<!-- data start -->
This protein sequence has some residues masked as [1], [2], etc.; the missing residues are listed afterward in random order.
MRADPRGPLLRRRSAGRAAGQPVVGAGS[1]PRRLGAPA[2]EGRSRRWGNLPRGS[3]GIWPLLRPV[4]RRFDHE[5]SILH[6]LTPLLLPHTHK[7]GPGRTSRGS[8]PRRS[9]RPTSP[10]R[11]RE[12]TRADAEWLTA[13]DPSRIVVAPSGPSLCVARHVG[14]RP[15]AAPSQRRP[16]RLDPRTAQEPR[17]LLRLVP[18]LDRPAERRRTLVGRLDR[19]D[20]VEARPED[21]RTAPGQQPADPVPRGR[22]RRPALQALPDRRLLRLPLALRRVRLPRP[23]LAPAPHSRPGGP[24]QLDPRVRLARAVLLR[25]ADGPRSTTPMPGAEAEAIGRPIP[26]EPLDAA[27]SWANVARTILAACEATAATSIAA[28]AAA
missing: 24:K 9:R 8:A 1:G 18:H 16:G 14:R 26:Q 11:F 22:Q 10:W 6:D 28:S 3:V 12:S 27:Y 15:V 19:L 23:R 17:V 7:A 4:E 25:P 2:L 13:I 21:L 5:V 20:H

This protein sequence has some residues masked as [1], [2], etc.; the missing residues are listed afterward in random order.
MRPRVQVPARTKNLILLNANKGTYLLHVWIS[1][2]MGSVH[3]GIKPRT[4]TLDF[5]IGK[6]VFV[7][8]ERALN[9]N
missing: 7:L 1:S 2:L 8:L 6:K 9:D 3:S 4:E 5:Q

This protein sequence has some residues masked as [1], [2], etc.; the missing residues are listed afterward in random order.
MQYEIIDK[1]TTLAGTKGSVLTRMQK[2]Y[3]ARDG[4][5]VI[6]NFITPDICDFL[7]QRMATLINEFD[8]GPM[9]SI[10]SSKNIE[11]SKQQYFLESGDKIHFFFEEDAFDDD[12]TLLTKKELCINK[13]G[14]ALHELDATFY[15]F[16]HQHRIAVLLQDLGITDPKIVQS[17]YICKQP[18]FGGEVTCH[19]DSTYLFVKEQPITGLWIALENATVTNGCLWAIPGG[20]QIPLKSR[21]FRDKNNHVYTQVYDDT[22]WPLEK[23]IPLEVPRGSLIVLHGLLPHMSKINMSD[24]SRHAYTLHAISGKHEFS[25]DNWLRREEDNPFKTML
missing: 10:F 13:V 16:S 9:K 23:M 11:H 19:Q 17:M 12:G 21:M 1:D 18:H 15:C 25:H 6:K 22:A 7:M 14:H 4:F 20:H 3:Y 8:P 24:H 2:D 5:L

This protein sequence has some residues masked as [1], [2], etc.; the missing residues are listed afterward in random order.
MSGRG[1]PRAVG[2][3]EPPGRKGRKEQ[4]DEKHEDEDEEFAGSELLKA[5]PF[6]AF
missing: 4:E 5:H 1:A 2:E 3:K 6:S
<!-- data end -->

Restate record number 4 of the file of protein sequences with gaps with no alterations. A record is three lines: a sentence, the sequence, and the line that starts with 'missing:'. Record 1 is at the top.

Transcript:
This protein sequence has some residues masked as [1], [2], etc.; the missing residues are listed afterward in random order.
MSGRG[1]PRAVG[2][3]EPPGRKGRKEQ[4]DEKHEDEDEEFAGSELLKA[5]PF[6]AF
missing: 4:E 5:H 1:A 2:E 3:K 6:S